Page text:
Gordon Campbell | Parliament TV | Parliament Today | Video | Questions Of the Day | Search

 


Goff - Christchurch earthquake memorial speech

Phil GOFF
Labour Leader

Friday, 18 March 2011
Speech

Goff- Christchurch earthquake memorial speech

At 12.51 pm on Tuesday the 22nd of February, Christchurch and the lives of its people changed forever.

So violent was the earthquake that struck this city that buildings crumbled, roads cracked, homes were broken and families were torn apart.

None of us who were here when that happened will ever forget that experience.

Seeing the trauma it caused. The anxiety as people frantically tried to phone their husbands, wives, parents, children and friends to see if they were alright.

Seeing the terrible damage done to this city. Buildings devastated and heritage lost. People killed, injured and trapped in collapsed buildings. The eerie silence of the central city whose time stopped at 12:51.

At the PGC building, I stood with those waiting with a mixture of hope and worry for their family members and colleagues trapped in the ruins to be rescued.

There were good news stories. One man whose fiancée was in the building had just received a text from her to say she was trapped but ok. They were married three days later. Another had heard nothing from his wife but I learned from him the next day that she had been rescued.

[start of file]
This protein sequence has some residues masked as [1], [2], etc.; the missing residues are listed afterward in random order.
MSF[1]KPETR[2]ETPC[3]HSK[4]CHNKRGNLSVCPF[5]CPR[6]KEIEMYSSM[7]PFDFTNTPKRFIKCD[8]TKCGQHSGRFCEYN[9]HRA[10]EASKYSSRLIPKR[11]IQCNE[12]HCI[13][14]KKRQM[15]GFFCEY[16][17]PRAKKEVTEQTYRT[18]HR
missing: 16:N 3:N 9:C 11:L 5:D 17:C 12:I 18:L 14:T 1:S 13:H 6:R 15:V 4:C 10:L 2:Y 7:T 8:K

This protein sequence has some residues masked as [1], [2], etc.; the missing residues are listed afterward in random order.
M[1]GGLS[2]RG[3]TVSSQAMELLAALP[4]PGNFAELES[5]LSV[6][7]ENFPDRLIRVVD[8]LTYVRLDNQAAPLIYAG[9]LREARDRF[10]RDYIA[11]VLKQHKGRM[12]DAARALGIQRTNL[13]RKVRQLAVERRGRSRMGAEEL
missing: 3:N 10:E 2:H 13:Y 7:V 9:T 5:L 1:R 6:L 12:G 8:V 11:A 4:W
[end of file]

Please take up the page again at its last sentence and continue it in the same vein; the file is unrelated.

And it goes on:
Not all were so lucky.

Today we grieve for those who have lost their loved ones – young and old, taken before their time. We grieve for the bereaved families here in New Zealand and for the families of international students who were guests in our country and who will never go home.

Today we also think of the people of Japan who endured the double tragedy of an earthquake and tsunami. The tragic losses they have suffered on a massive scale and the added worry of leakage of nuclear radiation.

For those in Christchurch, our hearts ache for families unable yet to say a final goodbye because their loved ones have not been identified.

This is a time to grieve but it is also a time to be grateful.

Grateful for courageous search and rescue workers who risked their lives to save others and for volunteers, community groups and service workers who worked tirelessly to help others.

Grateful for the renaissance of a strong Kiwi community spirit and commitment to help others.

Grateful for the love and support neighbours, family and friends have given each other and for how New Zealanders and countries and friends around the world have rallied to help and have been so generous.

It is also a time for hope.

Hope borne from the resilience and determination of Cantabrians to come through this.

Hope and confidence that this city and community will rise again.

That homes will be rebuilt, stronger and better than before.

That a new city centre, beautiful, people friendly, sustainable and high tech can be created.

We will have the vision and commitment to do that. And we pledge today that as New Zealanders, we will stand together beside our Christchurch brothers and sisters to help them through these difficulties times to better times ahead.

ENDS


© Scoop Media

 
 
 
 
 
Parliament Headlines | Politics Headlines | Regional Headlines

Gordon Campbell:
On The Eleanor Catton Rumpus

If anyone was in doubt about the accuracy of the comments made in India by Eleanor Catton, the reaction from some quarters here at home has gone a long way to proving her point.